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Teachers’ positive emotions in the classroom : An intraindividual analysis on their antecedents

Teachers’ positive emotions in the classroom : An intraindividual analysis on their antecedents

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BECKER, Eva S., Melanie M. KELLER, Thomas GÖTZ, John RANELLUCCI, 2015. Teachers’ positive emotions in the classroom : An intraindividual analysis on their antecedents. 2015 Annual Meeting of the American Educational Research Association (AERA). Chicago, Illinois, 16. Apr 2015 - 20. Apr 2015. In: Paper presented at the 2015 Annual Meeting of the American Educational Research Association (AERA), Chicago, Illinois. 2015 Annual Meeting of the American Educational Research Association (AERA). Chicago, Illinois, 16. Apr 2015 - 20. Apr 2015

@inproceedings{Becker2015Teach-34732, title={Teachers’ positive emotions in the classroom : An intraindividual analysis on their antecedents}, year={2015}, booktitle={Paper presented at the 2015 Annual Meeting of the American Educational Research Association (AERA), Chicago, Illinois}, author={Becker, Eva S. and Keller, Melanie M. and Götz, Thomas and Ranellucci, John} }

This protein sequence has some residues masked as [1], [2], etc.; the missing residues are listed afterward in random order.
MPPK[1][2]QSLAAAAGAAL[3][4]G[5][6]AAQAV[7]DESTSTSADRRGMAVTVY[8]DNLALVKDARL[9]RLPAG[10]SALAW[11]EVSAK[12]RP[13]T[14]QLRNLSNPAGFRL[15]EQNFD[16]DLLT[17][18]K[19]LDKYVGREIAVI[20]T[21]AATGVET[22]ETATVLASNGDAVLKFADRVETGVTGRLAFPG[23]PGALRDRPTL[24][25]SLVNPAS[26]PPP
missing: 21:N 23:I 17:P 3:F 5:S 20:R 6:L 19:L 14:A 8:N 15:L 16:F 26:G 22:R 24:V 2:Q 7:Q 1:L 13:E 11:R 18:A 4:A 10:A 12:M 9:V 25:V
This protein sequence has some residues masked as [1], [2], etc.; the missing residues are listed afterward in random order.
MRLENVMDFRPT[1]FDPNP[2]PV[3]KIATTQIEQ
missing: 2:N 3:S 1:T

2016-07-09T09:59:15Z Götz, Thomas Götz, Thomas eng Ranellucci, John Keller, Melanie M. Keller, Melanie M. Becker, Eva S. Becker, Eva S. Teachers’ positive emotions in the classroom : An intraindividual analysis on their antecedents Theoretical framework.<br />Teachers’ emotions are an essential part of instructional settings and are related to a variety of important outcomes, such as well-being and health (e.g., Chang, 2009), classroom effectiveness (e.g., Sutton, 2005), as well as student emotions and motivation (e.g., Bakker, 2005; Becker, Goetz, Morger, & Ranellucci, 2014). Clearly it is important to study the antecedents of teachers’ emotions, particularly when constructing interventions to foster positive affective experiences in class. According to Frenzel et al.’s (2009) reciprocal model on the causes and effects of teacher emotions, teachers’ appraisals of students’ classroom behaviors are important sources of teachers’ emotions. The theory assumes that teachers judge whether or not students’ behavior is aligned with their classroom goals (e.g., cognitive growth, promoting students’ motivation, or maintaining discipline), which influences teachers’ emotional experiences (e.g., experiencing pride when classroom goals are attained). However, to date, these assumptions have not been empirically tested with intra-individual analyses.<br /><br />Objectives.<br />In the present study, our aims were (1) to study intra-individual variability in teachers’ positive emotional experiences in the classroom, (2) to investigate how students’ classroom behavior (i.e., performance, motivation, and discipline) is associated with teachers’ emotions, and (3) to examine the mediating role of teachers’ cognitive appraisals.<br /><br />Method.<br />Secondary-education teachers (N = 31) participated with one of their mathematic classes (N = 587 students) in a diary study for three consecutive weeks (Ø = 9.1 mathematic lessons). Students reported their motivation (3 items, α = .72), discipline (2 items, α = .77) and performance (2 items, α = .66) after each mathematic lesson (this data was aggregated for each class and lesson), and teachers reported their cognitive appraisals (three single items for goal congruence, goal importance, and control beliefs) as well as their enjoyment (2 items, α = .72) and pride (2 items, α = .69) for the same lessons.<br /><br />Results.<br />Given that our data represents a nested data structure (measurement points within teachers), multilevel path analyses were conducted with MPlus 7.0 software. Results indicate that teachers’ enjoyment and pride showed considerable within person variation with pride having more variance on the between-person-level (ICC = .34) than enjoyment (ICC = .18). Students’ motivation and discipline explained 22% of the variance in teachers’ enjoyment and 21% of the variance in teachers’ pride. Students’ performance was not significantly related to teachers’ emotions. Explained variance increased for enjoyment (56%) and pride (47%) when teachers’ appraisals were integrated into the model. Moreover, appraisals mediated the influence of students’ classroom behavior on teachers’ emotions, except for students’ motivation. The direct effect was reduced but remained significant.<br /><br />Discussion.<br />Our results demonstrate that teachers’ emotional experiences are highly situational: Teachers’ enjoyment and pride change from lesson-to-lesson much more than they change from teacher-to-teacher. Furthermore, teachers’ emotions systematically vary according to classroom conditions and cognitive appraisals, with cognitive appraisals being the stronger predictor. A clear implication of these results is that emotions can be greatly influenced by situational appraisals and are not predetermined by personal characteristics or students’ behavior in class. 2015 Ranellucci, John 2016-07-09T09:59:15Z

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